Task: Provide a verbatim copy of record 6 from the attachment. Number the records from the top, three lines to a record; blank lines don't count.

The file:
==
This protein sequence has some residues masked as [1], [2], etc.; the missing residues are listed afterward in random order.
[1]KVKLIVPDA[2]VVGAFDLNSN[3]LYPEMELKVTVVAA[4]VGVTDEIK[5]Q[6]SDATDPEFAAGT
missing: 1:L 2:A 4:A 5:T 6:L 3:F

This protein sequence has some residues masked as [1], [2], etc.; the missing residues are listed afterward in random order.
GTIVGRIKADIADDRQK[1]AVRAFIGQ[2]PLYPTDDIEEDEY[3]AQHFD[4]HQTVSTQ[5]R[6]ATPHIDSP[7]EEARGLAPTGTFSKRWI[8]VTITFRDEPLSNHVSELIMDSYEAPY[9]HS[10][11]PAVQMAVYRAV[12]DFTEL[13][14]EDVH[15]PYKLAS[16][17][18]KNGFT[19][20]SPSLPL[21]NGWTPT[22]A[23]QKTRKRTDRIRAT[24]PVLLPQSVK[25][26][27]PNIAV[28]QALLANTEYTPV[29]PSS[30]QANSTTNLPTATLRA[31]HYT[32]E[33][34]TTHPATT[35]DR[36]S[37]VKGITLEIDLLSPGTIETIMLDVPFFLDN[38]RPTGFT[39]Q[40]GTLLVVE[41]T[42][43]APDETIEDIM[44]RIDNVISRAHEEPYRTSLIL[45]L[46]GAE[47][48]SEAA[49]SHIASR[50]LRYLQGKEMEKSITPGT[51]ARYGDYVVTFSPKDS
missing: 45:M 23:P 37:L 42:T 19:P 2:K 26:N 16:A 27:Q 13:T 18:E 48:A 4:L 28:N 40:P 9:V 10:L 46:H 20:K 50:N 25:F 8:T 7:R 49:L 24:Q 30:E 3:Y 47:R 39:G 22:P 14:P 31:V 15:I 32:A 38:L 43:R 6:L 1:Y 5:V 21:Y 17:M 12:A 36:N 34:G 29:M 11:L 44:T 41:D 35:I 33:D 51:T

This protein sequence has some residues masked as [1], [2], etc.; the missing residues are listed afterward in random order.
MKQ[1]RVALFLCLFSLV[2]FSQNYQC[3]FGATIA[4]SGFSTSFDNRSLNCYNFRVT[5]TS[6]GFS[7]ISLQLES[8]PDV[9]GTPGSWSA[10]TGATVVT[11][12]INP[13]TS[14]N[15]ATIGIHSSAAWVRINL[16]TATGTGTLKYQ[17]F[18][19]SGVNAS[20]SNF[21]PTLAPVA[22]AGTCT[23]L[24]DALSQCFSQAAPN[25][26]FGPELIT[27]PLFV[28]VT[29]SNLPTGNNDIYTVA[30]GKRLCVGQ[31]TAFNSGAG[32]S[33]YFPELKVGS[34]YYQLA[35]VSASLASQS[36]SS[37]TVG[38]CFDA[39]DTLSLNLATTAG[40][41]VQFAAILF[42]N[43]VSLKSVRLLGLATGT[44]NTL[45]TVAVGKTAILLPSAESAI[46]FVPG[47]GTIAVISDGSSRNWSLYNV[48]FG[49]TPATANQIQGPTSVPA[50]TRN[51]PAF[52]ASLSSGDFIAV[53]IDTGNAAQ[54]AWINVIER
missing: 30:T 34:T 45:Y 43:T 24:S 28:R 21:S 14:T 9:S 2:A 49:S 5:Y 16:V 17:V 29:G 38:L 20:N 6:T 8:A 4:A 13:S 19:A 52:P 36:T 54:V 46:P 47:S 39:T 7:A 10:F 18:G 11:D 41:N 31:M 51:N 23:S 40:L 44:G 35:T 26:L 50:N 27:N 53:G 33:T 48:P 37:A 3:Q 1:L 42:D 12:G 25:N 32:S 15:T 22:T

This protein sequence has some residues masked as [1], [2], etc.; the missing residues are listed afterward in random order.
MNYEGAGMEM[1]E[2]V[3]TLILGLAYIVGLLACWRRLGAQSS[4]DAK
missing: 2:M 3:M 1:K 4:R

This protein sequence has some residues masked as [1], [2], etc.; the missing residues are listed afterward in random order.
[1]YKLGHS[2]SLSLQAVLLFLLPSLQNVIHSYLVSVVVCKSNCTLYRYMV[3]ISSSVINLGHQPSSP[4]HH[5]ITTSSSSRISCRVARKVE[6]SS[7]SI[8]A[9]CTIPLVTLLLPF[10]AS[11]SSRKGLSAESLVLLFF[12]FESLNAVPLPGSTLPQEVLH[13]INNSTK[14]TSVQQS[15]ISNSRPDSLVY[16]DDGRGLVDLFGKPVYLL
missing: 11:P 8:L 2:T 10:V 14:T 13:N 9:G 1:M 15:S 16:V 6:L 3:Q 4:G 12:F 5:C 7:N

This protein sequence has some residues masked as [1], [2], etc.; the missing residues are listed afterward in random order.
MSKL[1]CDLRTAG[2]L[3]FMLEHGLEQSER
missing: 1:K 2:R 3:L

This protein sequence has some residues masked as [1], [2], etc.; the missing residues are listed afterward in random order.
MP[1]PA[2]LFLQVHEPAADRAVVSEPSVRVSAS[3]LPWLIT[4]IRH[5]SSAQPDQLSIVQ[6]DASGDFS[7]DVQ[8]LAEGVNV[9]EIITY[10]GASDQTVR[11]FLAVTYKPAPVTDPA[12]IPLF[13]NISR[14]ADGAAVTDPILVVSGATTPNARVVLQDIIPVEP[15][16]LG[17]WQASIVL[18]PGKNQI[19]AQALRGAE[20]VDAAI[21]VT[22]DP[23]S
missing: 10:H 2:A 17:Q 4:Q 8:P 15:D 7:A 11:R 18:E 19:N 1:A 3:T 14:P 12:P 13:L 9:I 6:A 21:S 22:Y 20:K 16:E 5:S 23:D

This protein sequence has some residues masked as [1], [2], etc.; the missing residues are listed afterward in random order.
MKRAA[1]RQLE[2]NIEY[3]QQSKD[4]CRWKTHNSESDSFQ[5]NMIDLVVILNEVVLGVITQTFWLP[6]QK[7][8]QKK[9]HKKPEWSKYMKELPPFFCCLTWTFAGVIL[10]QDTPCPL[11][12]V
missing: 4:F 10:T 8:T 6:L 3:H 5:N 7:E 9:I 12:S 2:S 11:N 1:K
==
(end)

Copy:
This protein sequence has some residues masked as [1], [2], etc.; the missing residues are listed afterward in random order.
MSKL[1]CDLRTAG[2]L[3]FMLEHGLEQSER
missing: 1:K 2:R 3:L